Top ten international LED lighting standards II

<< Go Back Posted By:admin on Jan 07,2015in Industry News

5. FCC certification

The Federal Communications Commission (FCC) was established in 1934 by an independent U.S. organization, and directly reports to congress. FCC uses wireless broadcast, TV, telecommunication, satellite and cable to communicate in U.S. and internationally. Many wireless applications, telecommunications and digital products must receive FCC approval before entering the U.S. market. The FCC will also inspect and study product safety at various stages to find the best solutions. Wireless electronics and navigation device testing are also services provided by the FCC.

6. MET standard

The MET standard is applicable in the U.S. and Canadian markets. Products labelled with the C-US and MET mark have passed regulations and can be sold on both markets.

7. CB standard

The CB system is a testing certification system under IEC. The IECEE is an international standard system based on IEC standards to test electronic product safety. The test results are published in the CB test reports and certification. Each member state can acquire recognition under the IECEE, which aims to reduce international trade barriers caused by different country standards.

8. CSA certification

Canadian Standards Association (CSA) was established in 1919, and is the first standard Non-Profitable Organization (NPO) in Canada. Electronic products sold in North America need to acquire product safety recognition. The CSA is currently the largest safety standard organization in Canada, it is also one of the world’s most renowned safety organization. The CSA certifies the safety of machines, building material, electronics, computer, office equipment, environmental, medical, fire safety, sports, and entertainment products.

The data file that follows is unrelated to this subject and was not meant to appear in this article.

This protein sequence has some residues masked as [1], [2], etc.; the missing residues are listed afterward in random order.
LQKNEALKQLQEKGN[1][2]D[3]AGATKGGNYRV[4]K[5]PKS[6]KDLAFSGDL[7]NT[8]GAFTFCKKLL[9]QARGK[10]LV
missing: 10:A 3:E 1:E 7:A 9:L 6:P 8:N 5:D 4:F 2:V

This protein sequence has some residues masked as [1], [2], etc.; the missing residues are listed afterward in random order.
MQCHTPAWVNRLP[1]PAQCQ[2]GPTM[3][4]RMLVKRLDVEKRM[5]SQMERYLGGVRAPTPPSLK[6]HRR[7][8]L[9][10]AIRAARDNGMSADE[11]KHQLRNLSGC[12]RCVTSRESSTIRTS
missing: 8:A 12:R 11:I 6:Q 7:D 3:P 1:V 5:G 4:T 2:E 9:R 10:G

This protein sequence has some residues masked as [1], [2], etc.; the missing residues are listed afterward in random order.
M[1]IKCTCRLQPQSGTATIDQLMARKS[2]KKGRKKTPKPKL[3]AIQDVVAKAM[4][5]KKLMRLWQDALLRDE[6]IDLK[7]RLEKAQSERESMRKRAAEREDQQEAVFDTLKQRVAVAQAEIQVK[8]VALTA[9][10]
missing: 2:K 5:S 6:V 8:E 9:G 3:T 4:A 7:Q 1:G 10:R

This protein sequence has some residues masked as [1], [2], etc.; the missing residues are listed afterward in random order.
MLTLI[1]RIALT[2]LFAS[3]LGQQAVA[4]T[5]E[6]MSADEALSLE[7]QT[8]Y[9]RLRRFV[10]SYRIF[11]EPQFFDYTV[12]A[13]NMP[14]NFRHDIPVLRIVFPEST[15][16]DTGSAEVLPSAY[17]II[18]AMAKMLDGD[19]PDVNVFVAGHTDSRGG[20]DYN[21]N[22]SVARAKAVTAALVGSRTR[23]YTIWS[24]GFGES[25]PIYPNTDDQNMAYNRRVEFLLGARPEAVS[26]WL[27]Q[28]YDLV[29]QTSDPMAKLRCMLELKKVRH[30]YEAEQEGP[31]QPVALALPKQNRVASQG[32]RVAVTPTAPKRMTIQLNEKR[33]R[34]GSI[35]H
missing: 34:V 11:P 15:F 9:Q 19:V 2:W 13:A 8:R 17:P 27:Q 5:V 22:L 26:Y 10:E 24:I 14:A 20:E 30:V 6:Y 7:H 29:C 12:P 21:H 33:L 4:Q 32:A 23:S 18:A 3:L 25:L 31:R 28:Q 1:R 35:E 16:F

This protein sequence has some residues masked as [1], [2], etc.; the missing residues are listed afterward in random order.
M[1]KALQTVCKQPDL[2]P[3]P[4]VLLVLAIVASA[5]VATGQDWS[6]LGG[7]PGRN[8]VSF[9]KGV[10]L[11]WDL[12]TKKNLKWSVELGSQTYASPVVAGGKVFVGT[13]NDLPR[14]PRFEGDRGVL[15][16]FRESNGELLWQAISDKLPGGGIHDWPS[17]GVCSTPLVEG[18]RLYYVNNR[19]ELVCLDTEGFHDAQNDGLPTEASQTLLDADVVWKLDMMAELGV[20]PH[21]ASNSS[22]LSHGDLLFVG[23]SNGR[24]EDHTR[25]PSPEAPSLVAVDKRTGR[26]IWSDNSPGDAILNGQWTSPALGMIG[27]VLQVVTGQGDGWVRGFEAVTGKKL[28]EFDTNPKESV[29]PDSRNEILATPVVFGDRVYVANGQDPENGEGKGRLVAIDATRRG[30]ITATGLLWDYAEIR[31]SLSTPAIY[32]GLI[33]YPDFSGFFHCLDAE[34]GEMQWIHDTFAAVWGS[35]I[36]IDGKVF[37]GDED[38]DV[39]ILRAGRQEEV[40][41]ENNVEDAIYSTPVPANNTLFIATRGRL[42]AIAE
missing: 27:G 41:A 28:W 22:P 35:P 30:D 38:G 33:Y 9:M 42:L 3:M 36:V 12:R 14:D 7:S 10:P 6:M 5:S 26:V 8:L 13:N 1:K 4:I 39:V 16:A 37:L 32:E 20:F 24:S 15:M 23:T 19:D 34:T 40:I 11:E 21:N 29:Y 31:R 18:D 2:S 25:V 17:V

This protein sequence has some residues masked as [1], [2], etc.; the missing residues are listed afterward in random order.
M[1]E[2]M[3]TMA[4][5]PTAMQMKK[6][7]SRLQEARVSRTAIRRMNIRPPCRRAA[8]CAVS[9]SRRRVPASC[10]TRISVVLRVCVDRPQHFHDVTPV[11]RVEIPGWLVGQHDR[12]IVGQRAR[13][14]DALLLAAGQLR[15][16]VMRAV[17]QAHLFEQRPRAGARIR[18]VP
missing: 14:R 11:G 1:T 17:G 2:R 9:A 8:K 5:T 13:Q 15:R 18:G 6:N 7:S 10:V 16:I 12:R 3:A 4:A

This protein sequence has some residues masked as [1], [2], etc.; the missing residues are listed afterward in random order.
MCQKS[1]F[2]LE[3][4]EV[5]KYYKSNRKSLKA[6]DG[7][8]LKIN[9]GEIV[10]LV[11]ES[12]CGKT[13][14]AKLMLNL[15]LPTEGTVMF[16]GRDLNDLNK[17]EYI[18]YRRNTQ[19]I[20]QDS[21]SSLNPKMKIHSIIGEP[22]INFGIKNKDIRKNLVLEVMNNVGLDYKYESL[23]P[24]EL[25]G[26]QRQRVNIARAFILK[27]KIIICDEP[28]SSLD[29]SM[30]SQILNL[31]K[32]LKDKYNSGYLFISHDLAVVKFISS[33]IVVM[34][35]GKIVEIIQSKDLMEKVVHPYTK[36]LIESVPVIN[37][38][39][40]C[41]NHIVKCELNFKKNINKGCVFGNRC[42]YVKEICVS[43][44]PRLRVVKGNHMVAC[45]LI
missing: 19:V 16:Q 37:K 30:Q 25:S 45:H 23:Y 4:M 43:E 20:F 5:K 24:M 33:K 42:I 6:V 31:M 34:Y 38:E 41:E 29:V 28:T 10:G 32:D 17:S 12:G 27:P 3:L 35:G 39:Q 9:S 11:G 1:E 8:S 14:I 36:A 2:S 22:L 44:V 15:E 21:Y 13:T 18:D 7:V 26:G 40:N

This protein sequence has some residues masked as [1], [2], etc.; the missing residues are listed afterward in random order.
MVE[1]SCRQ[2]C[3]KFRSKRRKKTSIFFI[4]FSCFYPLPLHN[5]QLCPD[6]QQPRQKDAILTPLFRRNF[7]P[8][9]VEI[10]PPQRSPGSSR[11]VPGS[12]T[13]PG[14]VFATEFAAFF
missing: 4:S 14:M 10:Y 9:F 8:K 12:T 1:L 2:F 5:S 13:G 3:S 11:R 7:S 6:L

9. GS Standards

The Geprüfte Sicherheit (The GS mark) is a German safety standard. GS certified products are based on the German Equipment and Product Safety Act, and follows the EU’s unified EN standard or Germany’s DIN standard. The standard is voluntary and recognized in Europe and Germany.

10. VDE recognition

Located in Offenbach, Germany, the Verband der Elektrotechnik (VDE) is also the Association for Electrical, Electronic and Information Technologies. The VDE was first founded in 1920 as a neutral and independent product testing certification facility. The VDE test laboratories cover testing and certification for VDE standards, Europe’s EN standards, or IEC standards and certification. In many countries, VDE standard labels are more well-known than local country standards, and are especially valued by importing or exporting manufacturers.